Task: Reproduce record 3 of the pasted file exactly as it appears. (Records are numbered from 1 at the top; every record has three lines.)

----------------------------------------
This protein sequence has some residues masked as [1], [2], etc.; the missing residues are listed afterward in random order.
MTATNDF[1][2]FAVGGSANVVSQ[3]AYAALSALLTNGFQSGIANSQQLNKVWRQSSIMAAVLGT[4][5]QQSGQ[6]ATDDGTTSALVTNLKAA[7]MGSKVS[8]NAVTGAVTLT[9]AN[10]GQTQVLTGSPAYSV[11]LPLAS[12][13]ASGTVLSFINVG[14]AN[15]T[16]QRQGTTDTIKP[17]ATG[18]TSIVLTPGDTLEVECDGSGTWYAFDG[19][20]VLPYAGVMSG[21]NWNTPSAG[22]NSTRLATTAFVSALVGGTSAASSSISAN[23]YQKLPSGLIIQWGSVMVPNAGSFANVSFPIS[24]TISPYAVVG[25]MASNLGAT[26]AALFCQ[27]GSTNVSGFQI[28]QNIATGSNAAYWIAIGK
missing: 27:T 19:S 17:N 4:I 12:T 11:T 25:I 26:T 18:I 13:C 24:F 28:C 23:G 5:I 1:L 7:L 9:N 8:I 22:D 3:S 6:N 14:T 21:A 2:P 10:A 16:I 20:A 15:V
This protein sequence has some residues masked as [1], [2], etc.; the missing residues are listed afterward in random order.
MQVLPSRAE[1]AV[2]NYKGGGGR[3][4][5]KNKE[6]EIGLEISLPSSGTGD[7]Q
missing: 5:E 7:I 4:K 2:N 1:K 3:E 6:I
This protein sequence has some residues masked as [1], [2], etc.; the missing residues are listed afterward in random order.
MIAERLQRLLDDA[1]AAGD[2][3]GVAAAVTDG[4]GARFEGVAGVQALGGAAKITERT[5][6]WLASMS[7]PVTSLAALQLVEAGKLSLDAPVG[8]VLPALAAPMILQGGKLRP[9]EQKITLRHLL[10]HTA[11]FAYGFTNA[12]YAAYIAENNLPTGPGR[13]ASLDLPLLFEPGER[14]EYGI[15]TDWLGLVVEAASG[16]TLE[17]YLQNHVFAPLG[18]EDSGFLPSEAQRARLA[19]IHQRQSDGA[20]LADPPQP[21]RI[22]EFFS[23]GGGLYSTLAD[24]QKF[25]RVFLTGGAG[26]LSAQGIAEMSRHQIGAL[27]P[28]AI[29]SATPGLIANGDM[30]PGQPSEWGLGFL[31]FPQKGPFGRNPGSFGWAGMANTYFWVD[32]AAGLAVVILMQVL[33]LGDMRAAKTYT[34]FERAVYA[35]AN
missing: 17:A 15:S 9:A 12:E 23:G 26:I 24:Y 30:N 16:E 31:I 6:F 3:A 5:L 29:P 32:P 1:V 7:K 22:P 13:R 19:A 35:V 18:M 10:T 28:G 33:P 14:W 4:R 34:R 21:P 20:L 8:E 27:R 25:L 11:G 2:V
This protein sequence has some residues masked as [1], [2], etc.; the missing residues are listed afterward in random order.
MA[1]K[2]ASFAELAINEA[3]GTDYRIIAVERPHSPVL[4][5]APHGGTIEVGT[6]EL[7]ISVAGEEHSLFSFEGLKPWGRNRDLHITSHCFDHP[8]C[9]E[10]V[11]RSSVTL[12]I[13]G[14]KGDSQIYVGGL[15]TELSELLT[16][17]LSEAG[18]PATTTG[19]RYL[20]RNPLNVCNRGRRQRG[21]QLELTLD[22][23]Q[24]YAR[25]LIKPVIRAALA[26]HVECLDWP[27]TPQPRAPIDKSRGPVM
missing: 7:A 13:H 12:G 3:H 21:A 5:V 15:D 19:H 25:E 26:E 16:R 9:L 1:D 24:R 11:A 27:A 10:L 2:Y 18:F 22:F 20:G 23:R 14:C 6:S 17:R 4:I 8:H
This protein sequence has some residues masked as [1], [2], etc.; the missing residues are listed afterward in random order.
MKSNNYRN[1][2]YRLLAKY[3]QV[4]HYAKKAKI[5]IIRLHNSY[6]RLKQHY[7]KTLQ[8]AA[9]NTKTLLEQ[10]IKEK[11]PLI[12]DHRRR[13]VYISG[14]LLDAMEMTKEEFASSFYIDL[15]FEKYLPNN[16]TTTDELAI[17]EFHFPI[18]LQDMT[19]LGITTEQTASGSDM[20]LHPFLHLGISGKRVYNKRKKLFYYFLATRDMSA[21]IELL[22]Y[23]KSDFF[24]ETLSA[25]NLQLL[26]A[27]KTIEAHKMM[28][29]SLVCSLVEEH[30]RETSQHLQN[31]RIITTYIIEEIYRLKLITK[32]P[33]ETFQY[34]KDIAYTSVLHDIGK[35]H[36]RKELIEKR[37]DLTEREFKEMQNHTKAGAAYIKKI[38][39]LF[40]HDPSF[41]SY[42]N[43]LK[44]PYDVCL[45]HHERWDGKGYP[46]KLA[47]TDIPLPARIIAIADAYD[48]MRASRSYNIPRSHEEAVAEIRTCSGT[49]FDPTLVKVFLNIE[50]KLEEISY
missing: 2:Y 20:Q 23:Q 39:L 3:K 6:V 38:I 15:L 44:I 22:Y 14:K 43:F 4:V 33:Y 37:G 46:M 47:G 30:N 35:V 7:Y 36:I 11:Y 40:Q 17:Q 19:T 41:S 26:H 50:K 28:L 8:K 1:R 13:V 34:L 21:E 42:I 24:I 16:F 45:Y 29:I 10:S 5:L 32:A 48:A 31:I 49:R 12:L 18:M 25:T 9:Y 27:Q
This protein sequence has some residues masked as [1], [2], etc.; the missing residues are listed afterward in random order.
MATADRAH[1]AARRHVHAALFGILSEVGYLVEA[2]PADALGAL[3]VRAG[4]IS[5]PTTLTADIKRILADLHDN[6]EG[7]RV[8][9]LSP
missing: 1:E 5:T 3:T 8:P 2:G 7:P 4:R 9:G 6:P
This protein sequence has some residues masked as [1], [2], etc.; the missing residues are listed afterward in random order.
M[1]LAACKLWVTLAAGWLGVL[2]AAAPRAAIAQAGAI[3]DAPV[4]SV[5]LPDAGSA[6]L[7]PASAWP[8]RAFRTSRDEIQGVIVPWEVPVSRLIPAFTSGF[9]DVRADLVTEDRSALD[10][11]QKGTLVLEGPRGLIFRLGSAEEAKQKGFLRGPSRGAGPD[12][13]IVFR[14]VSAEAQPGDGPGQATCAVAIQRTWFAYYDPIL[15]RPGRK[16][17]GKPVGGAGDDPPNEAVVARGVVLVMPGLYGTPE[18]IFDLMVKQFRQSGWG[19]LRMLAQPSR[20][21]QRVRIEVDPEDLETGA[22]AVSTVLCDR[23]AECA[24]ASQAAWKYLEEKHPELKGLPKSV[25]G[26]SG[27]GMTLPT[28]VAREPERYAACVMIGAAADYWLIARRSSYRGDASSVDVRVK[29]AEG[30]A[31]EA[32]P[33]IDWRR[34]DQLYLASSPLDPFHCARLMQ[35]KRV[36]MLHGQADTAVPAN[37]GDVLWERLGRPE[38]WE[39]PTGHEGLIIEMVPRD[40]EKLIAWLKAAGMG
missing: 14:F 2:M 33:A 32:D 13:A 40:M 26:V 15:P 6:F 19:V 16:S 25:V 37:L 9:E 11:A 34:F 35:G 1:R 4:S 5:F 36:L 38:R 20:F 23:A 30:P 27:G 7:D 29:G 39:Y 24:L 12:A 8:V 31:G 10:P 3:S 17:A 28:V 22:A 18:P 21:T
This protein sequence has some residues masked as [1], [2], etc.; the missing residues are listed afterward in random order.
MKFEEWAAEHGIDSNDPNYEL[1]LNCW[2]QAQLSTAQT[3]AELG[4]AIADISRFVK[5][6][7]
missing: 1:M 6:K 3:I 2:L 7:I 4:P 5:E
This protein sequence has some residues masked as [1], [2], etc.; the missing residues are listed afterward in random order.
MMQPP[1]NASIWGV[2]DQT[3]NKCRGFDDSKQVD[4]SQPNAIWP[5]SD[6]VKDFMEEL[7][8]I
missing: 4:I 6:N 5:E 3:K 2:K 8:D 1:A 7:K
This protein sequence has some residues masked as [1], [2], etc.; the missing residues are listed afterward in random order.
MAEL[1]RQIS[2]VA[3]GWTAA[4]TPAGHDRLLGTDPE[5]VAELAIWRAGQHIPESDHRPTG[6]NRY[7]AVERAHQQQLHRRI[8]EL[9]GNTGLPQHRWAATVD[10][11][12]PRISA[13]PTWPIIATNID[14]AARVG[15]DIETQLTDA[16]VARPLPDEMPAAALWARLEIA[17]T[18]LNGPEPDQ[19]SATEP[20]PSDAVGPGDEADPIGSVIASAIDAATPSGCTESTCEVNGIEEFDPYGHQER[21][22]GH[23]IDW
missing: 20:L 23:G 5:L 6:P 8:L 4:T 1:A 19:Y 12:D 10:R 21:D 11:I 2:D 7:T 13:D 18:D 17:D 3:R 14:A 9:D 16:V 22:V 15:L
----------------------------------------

This protein sequence has some residues masked as [1], [2], etc.; the missing residues are listed afterward in random order.
MIAERLQRLLDDA[1]AAGD[2][3]GVAAAVTDG[4]GARFEGVAGVQALGGAAKITERT[5][6]WLASMS[7]PVTSLAALQLVEAGKLSLDAPVG[8]VLPALAAPMILQGGKLRP[9]EQKITLRHLL[10]HTA[11]FAYGFTNA[12]YAAYIAENNLPTGPGR[13]ASLDLPLLFEPGER[14]EYGI[15]TDWLGLVVEAASG[16]TLE[17]YLQNHVFAPLG[18]EDSGFLPSEAQRARLA[19]IHQRQSDGA[20]LADPPQP[21]RI[22]EFFS[23]GGGLYSTLAD[24]QKF[25]RVFLTGGAG[26]LSAQGIAEMSRHQIGAL[27]P[28]AI[29]SATPGLIANGDM[30]PGQPSEWGLGFL[31]FPQKGPFGRNPGSFGWAGMANTYFWVD[32]AAGLAVVILMQVL[33]LGDMRAAKTYT[34]FERAVYA[35]AN
missing: 17:A 15:S 9:A 12:E 23:G 26:I 24:Y 30:N 16:E 31:I 6:F 3:A 5:L 29:P 32:P 1:V 7:K 22:P 13:R 19:A 35:V 18:M 10:T 28:G 33:P 14:W 4:R 34:R 21:P 20:L 8:E 27:R 25:L 11:G 2:V